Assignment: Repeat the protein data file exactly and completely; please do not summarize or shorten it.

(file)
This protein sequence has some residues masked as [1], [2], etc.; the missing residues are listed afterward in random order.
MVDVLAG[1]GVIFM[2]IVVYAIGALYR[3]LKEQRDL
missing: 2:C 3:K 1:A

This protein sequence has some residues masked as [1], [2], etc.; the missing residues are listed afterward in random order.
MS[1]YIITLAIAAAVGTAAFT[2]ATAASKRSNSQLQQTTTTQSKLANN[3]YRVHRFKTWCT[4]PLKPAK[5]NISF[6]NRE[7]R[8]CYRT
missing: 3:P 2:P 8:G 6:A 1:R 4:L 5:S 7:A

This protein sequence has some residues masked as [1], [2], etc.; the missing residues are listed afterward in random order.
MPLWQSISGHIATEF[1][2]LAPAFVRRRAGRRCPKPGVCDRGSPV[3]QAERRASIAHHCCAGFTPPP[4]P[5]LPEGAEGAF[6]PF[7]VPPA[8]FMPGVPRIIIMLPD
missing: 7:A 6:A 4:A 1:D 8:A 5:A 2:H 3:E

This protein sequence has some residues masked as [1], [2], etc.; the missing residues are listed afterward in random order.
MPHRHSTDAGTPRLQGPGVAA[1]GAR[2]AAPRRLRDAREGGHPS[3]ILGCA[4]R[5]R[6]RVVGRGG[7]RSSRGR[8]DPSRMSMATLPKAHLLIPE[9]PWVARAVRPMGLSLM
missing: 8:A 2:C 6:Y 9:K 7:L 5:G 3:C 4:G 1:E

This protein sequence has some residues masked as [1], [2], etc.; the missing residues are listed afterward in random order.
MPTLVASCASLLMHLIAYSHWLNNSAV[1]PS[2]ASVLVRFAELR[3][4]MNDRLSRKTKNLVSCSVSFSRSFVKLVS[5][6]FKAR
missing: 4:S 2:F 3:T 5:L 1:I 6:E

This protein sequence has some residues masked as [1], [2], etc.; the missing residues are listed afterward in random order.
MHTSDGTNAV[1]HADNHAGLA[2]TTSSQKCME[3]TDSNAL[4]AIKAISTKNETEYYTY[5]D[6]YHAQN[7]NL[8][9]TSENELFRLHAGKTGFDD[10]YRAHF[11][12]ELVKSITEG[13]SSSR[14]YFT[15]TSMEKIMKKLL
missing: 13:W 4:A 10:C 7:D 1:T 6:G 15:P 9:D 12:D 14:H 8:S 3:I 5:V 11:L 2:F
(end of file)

This protein sequence has some residues masked as [1], [2], etc.; the missing residues are listed afterward in random order.
MVDVLAG[1]GVIFM[2]IVVYAIGALYR[3]LKEQRDL
missing: 2:C 3:K 1:A

This protein sequence has some residues masked as [1], [2], etc.; the missing residues are listed afterward in random order.
MS[1]YIITLAIAAAVGTAAFT[2]ATAASKRSNSQLQQTTTTQSKLANN[3]YRVHRFKTWCT[4]PLKPAK[5]NISF[6]NRE[7]R[8]CYRT
missing: 3:P 2:P 8:G 6:A 1:R 4:L 5:S 7:A

This protein sequence has some residues masked as [1], [2], etc.; the missing residues are listed afterward in random order.
MPLWQSISGHIATEF[1][2]LAPAFVRRRAGRRCPKPGVCDRGSPV[3]QAERRASIAHHCCAGFTPPP[4]P[5]LPEGAEGAF[6]PF[7]VPPA[8]FMPGVPRIIIMLPD
missing: 7:A 6:A 4:A 1:D 8:A 5:A 2:H 3:E

This protein sequence has some residues masked as [1], [2], etc.; the missing residues are listed afterward in random order.
MPHRHSTDAGTPRLQGPGVAA[1]GAR[2]AAPRRLRDAREGGHPS[3]ILGCA[4]R[5]R[6]RVVGRGG[7]RSSRGR[8]DPSRMSMATLPKAHLLIPE[9]PWVARAVRPMGLSLM
missing: 8:A 2:C 6:Y 9:K 7:L 5:G 3:C 4:G 1:E

This protein sequence has some residues masked as [1], [2], etc.; the missing residues are listed afterward in random order.
MPTLVASCASLLMHLIAYSHWLNNSAV[1]PS[2]ASVLVRFAELR[3][4]MNDRLSRKTKNLVSCSVSFSRSFVKLVS[5][6]FKAR
missing: 4:S 2:F 3:T 5:L 1:I 6:E

This protein sequence has some residues masked as [1], [2], etc.; the missing residues are listed afterward in random order.
MHTSDGTNAV[1]HADNHAGLA[2]TTSSQKCME[3]TDSNAL[4]AIKAISTKNETEYYTY[5]D[6]YHAQN[7]NL[8][9]TSENELFRLHAGKTGFDD[10]YRAHF[11][12]ELVKSITEG[13]SSSR[14]YFT[15]TSMEKIMKKLL
missing: 13:W 4:A 10:C 7:D 1:T 6:G 15:P 9:D 12:D 14:H 8:S 3:I 5:V 11:L 2:F